School districts across the state are expecting much-reduced state aid for next year, after some districts had a big dip in student population due to skyrocketing homeschool numbers, triggering a decrease in revenue and increase in local taxes. State representatives are seeking to put forth a bill to avoid that fate for their towns.
School districts receive state aid based on a number of factors. One of the largest is their student population, for which schools are given a flat rate based on the number of students in their school daily. Schools receive additional aid for students in certain categories, such as those who need food assistance.
In a recent interview with the Ledger-Transcript, District 10 State Sen. Jay Kahn, D-Keene, said many schools were hit twice — once due to changes in student population, and again for other state aid related to students who receive free and reduced lunch, fall below the state’s reading proficiency, or who have English as a second language. A proposed bill co-sponsored by Kahn would take the higher enrollment numbers from this year and last year and use those to calculate aid.
“This bill aims to stabilize schools and hold them harmless for enrollment changes that are really due to the pandemic,” Kahn said. “It’s a one-year bill that hopefully the Legislature will take up.”
School districts have been asking for intervention in this area.
The Jaffrey-Rindge Cooperative, ConVal and Mascenic School Districts all reported significant increases in students homeschooling this year.
Programs meant to assist school districts have also had an impact. Nationwide, there was a waiver to expand access to free and reduced lunch for students to make sure that students in need could receive school meals. Enrollment in districts’ free and reduced lunch programs dropped as a result of automatic coverage — which in turn reduced state aid based on those numbers.
But, Kahn said, it’s likely that the need and eligibility of local families for those programs have gone up in the past year, not down, and those numbers are artificially depressed due to the accessibility of free food options being provided by the school or elsewhere in the community.
In 2022, Jaffrey is expected to receive $358,239 less in adequacy aid, and Rindge $611,713 less.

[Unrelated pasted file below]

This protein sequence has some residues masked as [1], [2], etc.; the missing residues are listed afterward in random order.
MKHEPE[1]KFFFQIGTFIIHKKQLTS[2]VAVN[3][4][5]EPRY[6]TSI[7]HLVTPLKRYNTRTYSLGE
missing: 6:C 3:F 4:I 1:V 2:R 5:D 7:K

ConVal expects about $345,000 less in revenue from state aid. For Mascenic Regional School District, the difference is more than $530,000.
These are significant numbers for small towns to make up. While districts aren’t proposing big jumps in budgets, the loss of revenue will still have to be made up by taxpayers, causing a jump in the tax rate.
Mascenic Superintendent Chris Martin said it’s an issue the district has been struggling with throughout the budget process, and schools were desperate for a solution — especially, she said, as many of the students homeschooling this year are expected eventually to return to public education once the pandemic has subsided. She said that “many” of the parents whose children had previously attended school in person who notified her that their children would be homeschooled for the 2020-21 year informed her that they would return to school if the situation returned to normal.
Martin said she expects the “lion’s share” of those first-time homeschoolers to return to the district. A few, she said, recently rejoined the district when schools reopened for in-person learning on Jan. 19 either four or five days a week. It is difficult for the district to make up the funding difference by cutting staff or programming when student enrollment is expected to stabilize next year.
“If I can get back that adequacy aid, that would help tremendously,” Martin said.
Districts across the state have expressed a similar sentiment. A letter to Education Commissioner Frank Edelblut, Gov. Chris Sununu, N.H. Senate President Chuck Morse and House Speaker Sherman Packard, and representatives of 11 New Hampshire cities and towns expressed similar sentiments.
The letter, signed by school board chairs and mayors from Berlin, Claremont, Concord, Dover, Keene, Laconia, Manchester, Nashua, Portsmouth, Rochester and Somersworth, expressed the same funding concerns voiced by local districts.
For example, in Manchester, more than half of students received free and reduced lunch last year. But when COVID-19 forced schools to enter remote-learning models, Manchester implemented a program for every student to receive a free school lunch, whether or not the family had filled out the form for free and reduced lunch.
As of Oct. 31, Manchester students who had applied for the free and reduced lunch program had dropped by more than 10 percent — which would result in a reduction of $3.6 million in state aid. Similarly, Berlin is expecting about $316,000 less compared to last year.
“An accessible and properly funded public education is critical for the children of New Hampshire, and right now, our schools are communicating significant concerns,” the letter reads. “We hope that the Department of Education, Executive and Legislature takes into account these anticipated revenue shortfalls as they are allocating funding, particularly as it relates to COVID-19 and adequacy funding for the 2021/2022 school year.”
This article is being shared by a partner in The Granite State News Collaborative. For more information, visit collaborativenh.org.